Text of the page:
to these lectures, looking to these slides, looking to the demo does not help you to learn. It will probably trigger off an interest within
you. it might just give you glimpses of how to start with OpenGL. You must pick up a programmer
reference manual yourself make your system OpenGL ready. And I am sure you will be able
to enjoy the features of OpenGL which are available world wide for any programmer. So
let us look back into the features in OpenGL before we start to discuss about what is OpenGL. It provides facilities such as 3D transformations
which includes rotation, scaling, translation and perspective. It provides color models; you have to specify
value of the colors such as the red, green, blue, RGB and the alpha. We will describe this alpha factor but before
that we will go to certain features and also I would probably like to bring in here what
is OpenGL in terms of trying to help you in drawing a picture. Well, the main purpose
of OpenGL here is to provide you an interface such that which helps you to render, draw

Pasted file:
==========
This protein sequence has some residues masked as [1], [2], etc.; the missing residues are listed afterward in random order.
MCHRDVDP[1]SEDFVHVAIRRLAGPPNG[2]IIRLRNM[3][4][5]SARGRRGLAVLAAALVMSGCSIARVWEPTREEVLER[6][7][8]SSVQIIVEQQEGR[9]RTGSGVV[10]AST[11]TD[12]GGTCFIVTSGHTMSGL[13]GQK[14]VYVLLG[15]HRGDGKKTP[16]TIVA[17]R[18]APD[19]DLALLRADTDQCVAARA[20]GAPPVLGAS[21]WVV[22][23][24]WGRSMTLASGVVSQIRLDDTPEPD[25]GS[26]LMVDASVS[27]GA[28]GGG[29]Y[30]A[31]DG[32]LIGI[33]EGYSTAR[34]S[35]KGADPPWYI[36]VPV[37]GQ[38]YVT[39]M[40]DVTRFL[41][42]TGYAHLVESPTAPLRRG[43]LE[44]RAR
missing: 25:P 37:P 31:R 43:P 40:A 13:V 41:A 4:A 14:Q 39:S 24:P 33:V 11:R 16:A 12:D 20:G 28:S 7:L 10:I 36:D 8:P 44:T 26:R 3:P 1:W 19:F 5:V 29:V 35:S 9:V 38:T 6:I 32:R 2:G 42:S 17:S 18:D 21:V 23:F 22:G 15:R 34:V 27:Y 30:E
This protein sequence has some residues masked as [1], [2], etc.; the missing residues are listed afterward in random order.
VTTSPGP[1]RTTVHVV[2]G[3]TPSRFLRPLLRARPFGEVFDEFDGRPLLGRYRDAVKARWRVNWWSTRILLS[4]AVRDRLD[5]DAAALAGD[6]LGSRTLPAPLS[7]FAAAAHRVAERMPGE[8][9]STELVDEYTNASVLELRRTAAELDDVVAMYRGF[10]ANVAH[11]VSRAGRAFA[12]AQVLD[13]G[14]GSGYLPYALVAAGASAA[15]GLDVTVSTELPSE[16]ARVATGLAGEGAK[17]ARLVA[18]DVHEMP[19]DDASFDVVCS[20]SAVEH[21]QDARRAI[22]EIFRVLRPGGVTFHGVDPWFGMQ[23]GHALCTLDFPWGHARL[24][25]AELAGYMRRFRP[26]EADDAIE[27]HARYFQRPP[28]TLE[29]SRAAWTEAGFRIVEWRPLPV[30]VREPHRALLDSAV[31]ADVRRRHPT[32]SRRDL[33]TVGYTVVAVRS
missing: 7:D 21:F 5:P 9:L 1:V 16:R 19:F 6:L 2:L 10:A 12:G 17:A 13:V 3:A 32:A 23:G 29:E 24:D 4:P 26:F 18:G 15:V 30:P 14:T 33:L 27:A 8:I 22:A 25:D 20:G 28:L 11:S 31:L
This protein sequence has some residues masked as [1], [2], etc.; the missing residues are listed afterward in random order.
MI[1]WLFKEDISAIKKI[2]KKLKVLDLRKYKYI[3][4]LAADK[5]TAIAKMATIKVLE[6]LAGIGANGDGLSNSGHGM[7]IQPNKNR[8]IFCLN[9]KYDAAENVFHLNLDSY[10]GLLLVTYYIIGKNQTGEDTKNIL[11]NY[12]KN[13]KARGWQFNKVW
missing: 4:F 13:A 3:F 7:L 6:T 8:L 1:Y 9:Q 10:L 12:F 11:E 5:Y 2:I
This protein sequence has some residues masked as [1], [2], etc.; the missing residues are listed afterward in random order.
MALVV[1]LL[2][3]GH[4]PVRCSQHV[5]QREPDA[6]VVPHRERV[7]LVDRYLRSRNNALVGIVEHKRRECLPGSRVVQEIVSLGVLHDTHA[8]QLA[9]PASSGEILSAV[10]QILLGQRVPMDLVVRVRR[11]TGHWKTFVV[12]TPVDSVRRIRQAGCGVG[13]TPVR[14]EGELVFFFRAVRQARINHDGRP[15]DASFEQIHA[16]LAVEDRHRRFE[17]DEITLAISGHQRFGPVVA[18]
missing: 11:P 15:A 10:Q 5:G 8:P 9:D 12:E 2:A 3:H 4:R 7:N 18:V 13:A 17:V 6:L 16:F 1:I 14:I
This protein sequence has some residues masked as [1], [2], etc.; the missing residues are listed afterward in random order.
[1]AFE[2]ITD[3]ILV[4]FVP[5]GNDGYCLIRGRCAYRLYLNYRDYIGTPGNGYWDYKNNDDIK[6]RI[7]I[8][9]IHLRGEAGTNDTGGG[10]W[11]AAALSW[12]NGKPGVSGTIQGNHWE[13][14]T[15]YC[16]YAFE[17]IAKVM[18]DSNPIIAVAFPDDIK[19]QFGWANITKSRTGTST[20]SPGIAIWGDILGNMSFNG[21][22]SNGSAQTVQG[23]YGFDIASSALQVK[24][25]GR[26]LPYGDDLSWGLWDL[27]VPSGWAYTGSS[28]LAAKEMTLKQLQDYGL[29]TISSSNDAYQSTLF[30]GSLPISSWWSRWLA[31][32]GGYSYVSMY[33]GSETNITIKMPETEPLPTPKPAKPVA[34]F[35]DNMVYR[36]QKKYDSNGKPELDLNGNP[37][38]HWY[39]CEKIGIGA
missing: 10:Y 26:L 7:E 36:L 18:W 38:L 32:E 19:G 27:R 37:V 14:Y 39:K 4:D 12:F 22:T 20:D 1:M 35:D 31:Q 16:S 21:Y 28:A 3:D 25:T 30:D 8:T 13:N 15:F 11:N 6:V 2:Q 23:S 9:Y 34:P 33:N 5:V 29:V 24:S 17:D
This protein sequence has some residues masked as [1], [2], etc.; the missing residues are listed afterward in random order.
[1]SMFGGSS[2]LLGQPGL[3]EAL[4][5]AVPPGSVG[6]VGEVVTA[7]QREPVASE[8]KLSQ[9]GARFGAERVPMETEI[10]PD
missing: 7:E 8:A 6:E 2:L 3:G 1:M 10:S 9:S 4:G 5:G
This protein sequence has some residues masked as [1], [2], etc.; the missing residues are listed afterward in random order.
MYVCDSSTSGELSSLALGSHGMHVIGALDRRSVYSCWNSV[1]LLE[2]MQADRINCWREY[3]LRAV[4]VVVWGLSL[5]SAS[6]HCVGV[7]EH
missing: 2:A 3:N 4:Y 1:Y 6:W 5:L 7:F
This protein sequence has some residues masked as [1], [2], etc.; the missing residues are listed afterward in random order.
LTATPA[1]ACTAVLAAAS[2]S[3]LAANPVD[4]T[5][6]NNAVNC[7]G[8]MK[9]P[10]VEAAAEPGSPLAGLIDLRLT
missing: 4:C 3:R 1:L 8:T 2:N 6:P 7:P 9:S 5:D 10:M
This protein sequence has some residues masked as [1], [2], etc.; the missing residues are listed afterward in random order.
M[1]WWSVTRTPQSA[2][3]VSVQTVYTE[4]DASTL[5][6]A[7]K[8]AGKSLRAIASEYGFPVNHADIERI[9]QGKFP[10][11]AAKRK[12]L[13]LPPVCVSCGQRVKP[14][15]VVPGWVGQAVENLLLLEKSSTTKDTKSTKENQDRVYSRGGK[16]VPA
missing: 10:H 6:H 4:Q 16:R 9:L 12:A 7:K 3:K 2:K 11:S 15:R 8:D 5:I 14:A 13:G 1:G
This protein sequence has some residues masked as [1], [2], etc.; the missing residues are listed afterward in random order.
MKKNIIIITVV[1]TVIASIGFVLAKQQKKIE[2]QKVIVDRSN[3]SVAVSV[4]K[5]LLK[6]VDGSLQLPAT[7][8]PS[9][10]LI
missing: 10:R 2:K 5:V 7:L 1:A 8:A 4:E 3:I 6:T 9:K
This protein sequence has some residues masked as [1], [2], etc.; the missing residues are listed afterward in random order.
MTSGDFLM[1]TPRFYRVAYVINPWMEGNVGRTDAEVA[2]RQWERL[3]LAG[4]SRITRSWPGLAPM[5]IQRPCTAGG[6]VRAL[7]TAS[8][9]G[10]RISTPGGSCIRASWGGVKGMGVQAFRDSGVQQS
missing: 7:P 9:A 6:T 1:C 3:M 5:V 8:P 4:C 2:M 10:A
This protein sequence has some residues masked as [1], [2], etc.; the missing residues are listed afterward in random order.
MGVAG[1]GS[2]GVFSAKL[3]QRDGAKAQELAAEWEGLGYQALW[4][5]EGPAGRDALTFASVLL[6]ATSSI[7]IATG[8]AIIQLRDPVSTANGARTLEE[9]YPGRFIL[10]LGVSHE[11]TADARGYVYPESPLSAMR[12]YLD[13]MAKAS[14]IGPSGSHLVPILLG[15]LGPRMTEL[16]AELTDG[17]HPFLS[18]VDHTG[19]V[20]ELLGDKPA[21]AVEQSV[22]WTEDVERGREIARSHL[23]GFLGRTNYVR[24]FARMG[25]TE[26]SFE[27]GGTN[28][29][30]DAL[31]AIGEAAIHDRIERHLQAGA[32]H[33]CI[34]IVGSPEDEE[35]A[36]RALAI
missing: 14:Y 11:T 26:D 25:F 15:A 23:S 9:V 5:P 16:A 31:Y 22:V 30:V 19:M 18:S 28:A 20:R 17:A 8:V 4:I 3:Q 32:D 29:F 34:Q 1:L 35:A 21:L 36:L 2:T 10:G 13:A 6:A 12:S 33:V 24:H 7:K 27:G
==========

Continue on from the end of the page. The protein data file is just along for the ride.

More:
of course and then render both 2D and 3D objects as well as pixels in terms of bit map image
into a frame buffer. Ultimately OpenGL addresses a frame buffer.
You do not have to worry about the frame buffer address and so on because all those are handled
by OpenGL drivers themselves. But it provides you whatever functionalities we have studied
so far in computer graphics if you recollect starting from transformations to clipping,
drawing lines, polygons, circles, ellipses etc. We looked at good algorithms for VSD
rendering and all those features which we have, all those features are available in
OpenGL. But of course, as a computer graphics scientist
here and an engineer you must know how those algorithms have been drawn efficiently by
OpenGL and that is why we went through all these algorithms as much as possible. But
now you do not have to write the Bresenham’s code in c or c plus plus. A line draw equivalent comment of that is
available in OpenGL in fact there are much more higher level commands to draw curves,
polygon, poly lines or even shading. So the main purpose of OpenGL is to render 2D and
3D objects as well as draw pixels, as well as provide pixels on to the bit map screen
into the frame buffer. And of course when you talk of rendering 2D and 3D objects in
most cases we will go through a flow chart and talk about the graphics pipeline in OpenGL. But before that I want to give you a picture